Teaching as Formation: The Embodied Shape of Apprenticeship

James Smith discusses how apprenticeship fits in with classical education.

A classical Christian education is both “holistic” and “formative.” It not only provides information for hungry intellects; it should also shape the habits, loves, and longing of students to become people who desire God and his kingdom. This plenary session will explore the implications of this for pedagogy, considering some concrete examples of how a Christian worldview is “carried” in Christian practices. We will see how the spiritual disciplines are historic pedagogies. And we will also consider what practices can sustain and nourish teachers for this task.

James Smith

Jamie K.A. Smith, is professor of philosophy at Calvin College where he also teaches in the department of Congregational and Ministry Studies and serves as a research fellow of the Calvin Institute of Christian Worship. Jamie is an award-winning author whose books include Who’s Afraid of Postmodernism?; Desiring the Kingdom: Worship, Worldview, and Cultural Formation; Letters to a Young Calvinist, and most recently, Teaching and Christian Practices: Reshaping Faith and Learning (co-edited with David Smith). His writing has also appeared in magazines such as the Harvard Divinity Bulletin, Christian Century, First Things, and Books & Culture. He and his wife, Deanna, have 4 children and are committed urban dwellers who make their home in the East Hills neighborhood of Grand Rapids, MI. Website: www.jameskasmith.com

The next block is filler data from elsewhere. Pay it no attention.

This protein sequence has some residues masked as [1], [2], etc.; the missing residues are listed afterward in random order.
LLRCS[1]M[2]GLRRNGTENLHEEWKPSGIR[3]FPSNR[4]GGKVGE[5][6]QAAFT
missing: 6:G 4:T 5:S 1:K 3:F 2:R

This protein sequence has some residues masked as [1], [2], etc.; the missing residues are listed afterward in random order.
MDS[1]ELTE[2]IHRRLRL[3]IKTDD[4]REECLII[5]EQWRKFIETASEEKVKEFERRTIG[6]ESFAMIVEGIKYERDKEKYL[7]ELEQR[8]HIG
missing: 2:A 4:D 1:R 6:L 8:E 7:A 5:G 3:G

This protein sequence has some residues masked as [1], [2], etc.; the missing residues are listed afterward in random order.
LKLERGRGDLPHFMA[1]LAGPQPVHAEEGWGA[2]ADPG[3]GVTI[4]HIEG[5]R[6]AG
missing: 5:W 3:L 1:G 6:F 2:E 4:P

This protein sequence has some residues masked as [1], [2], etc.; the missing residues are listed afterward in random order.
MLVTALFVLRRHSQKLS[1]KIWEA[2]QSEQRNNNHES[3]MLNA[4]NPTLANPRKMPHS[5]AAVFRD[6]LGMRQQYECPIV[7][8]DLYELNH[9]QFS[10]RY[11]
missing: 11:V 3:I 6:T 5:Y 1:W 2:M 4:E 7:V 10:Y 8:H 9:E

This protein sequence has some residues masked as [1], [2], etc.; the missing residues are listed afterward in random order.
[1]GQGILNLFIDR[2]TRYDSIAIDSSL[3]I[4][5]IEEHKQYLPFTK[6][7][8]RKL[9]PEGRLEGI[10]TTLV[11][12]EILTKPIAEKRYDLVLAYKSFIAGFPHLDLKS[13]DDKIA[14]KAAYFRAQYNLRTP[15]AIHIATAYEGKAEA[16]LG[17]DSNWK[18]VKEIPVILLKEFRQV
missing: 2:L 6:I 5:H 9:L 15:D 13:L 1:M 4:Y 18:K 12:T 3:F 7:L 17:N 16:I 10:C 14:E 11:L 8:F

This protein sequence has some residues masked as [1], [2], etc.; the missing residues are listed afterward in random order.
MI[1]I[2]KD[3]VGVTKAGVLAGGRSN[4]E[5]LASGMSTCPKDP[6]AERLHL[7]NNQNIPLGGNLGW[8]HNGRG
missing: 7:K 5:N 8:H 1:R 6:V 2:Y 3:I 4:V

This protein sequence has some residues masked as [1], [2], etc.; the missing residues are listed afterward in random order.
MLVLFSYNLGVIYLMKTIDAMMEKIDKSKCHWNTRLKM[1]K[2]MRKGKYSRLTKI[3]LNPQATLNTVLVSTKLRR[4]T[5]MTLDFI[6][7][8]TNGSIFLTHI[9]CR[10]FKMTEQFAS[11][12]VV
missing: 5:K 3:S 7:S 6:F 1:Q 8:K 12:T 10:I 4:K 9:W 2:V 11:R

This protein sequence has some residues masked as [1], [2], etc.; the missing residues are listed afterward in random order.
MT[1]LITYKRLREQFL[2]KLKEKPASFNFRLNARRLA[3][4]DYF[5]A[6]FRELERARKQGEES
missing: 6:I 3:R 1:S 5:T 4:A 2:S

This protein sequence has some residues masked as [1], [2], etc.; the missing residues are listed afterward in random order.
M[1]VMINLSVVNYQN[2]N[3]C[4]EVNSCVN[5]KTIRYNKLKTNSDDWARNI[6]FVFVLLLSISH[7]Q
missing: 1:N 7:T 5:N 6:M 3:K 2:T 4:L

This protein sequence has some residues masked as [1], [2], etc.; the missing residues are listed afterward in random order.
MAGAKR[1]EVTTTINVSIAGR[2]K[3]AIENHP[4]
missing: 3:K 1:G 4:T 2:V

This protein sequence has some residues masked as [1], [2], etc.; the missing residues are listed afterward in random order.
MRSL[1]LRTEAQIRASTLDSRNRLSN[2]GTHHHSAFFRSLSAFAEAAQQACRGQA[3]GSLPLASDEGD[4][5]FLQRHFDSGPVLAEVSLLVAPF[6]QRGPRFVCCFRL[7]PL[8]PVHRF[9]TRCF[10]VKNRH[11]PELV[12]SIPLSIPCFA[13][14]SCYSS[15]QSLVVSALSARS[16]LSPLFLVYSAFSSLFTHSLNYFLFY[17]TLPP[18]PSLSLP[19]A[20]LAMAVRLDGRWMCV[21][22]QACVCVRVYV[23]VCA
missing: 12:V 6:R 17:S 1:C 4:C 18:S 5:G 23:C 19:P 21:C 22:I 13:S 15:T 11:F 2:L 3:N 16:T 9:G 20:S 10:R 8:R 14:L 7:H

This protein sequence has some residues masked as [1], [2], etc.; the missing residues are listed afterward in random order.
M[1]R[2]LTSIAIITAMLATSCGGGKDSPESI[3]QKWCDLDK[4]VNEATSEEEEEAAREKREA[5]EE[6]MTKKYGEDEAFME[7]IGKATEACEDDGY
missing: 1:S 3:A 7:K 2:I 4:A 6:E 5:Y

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The Society for Classical Learning exists to foster human flourishing by making classical Christian education thrive.

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